I wish that I could say that things get better. I wish that I could say that the pain lessens. I wish that I could say that the nightmares and flashbacks go away. They don’t. Since my rape at Coast Guard Station Burlington, VT six years ago tomorrow the pain of betrayal, the pain of being beaten and raped by a man that I was willing to take a bullet; my shipmate, the pain is still there as much as it was the first day.

The pain won’t go away and for that I have dedicated my life to try to eliminate sexual violence in the United States Coast Guard and within the Department of Defense.  I don’t want my shipmates, my comrades, and my brothers and sisters-in-arms to suffer through in ways that I did. As founder and Director of the Military Rape Crisis Center I wish that such an organization did not exist. I wish that rape in the military were not an issue. Since it is I vow to make sure that I at least give my shipmates the support that is needed after an assault.

Throughout the six-years I have met many strong and brave men and women that also served their country only to find that the biggest enemy was from their fellow soldiers/shipmates. They understand the pain of betrayal. They understand the fear associated with watching the military set free their rapist. Some of these men and women I now consider my best friends, closer than even family. I wish that I had never met these men and women. I wish that they were never raped. I wish tomorrow that a Memorial wouldn’t be dedicated in their honor. I wish that such a Memorial was not needed.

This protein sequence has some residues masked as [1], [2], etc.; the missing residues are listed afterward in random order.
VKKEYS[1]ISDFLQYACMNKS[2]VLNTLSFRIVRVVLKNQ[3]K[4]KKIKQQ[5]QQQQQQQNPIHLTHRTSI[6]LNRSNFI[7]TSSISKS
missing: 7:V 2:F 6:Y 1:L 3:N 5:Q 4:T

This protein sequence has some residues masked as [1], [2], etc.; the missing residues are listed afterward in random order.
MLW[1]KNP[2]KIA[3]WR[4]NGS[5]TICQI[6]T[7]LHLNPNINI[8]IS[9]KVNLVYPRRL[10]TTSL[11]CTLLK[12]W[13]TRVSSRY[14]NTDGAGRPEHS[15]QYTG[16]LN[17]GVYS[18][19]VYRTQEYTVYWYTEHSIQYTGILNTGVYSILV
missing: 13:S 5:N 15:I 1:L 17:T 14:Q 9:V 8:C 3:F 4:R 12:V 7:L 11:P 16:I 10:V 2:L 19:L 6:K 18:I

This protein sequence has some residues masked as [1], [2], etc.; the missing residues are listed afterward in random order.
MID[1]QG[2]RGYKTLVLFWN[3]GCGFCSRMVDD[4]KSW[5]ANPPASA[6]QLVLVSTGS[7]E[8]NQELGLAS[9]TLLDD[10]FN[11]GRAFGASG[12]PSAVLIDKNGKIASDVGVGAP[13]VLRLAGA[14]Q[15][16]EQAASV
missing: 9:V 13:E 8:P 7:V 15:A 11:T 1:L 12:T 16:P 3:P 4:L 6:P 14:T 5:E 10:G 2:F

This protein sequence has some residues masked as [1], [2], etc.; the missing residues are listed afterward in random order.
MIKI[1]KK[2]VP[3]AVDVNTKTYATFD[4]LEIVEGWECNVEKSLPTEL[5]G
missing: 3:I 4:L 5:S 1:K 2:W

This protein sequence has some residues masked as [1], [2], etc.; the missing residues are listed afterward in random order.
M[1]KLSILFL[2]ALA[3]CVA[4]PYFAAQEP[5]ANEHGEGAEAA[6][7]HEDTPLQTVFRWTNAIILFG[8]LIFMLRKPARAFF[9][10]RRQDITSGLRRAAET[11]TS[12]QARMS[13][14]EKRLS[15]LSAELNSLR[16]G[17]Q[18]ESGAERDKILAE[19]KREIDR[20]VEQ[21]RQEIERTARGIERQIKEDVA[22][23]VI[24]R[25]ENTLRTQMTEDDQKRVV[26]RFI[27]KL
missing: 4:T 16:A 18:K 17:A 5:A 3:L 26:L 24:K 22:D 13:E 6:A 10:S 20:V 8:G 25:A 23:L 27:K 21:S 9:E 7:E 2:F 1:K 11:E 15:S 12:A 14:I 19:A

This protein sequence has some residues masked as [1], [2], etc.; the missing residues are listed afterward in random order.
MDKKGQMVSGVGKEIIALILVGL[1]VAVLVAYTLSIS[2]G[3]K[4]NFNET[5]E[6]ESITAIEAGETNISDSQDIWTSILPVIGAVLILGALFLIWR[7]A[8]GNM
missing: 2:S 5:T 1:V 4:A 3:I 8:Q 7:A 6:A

I wish that I can say things improved within the United States Coast Guard and DoD. I wish that I can say that the Coast Guard and DoD are striving to eliminate a culture that allows rapes and later punish the survivor for being raped. I wish that I could say that 6 years later that progress is being made. Progress is not being made. Little, if any, improvement has been made within the military that actually benefit survivors of Military Sexual Trauma.

However, sometimes wishes do come true. I wished for my cries to be heard. It did. For that I am eternally grateful to Congresswoman Jackie Speier (CA-D), Congresswoman Niki Tsongas (MA-D) and for every journalist that dared to touch on the topic of Military Sexual Trauma for listening to survivors and for believing us and in us. For that thank you so much. We all thank you. Thank you for being our voice.

With me I carry a photo of a shipmate of mine. A woman that I first met at basic training and ran into her again after we were both transferred to Coast Guard Boston. This woman at basic training was so full of life and happiness at basic training. When I met her again in Boston pain and sadness took over her. Like me, she too reported a sex crime and was transferred to Coast Guard Boston. She did not make it. At the age of 24 she passed away as a direct result of the crime done to her while serving in the U.S Coast Guard. Her perpetrator was never prosecuted. For her and the many other departed victims and survivors of Military Sexual Trauma, tomorrow on Military Sexual Trauma Awareness Day a memorial would be dedicated in our honor.

The Memorial Garden is in Garfield Garden Park (northwest corner of Garfield and 6th Street in Phoenix). Ceremony begins at 6:30 p.m on May 30, 2012.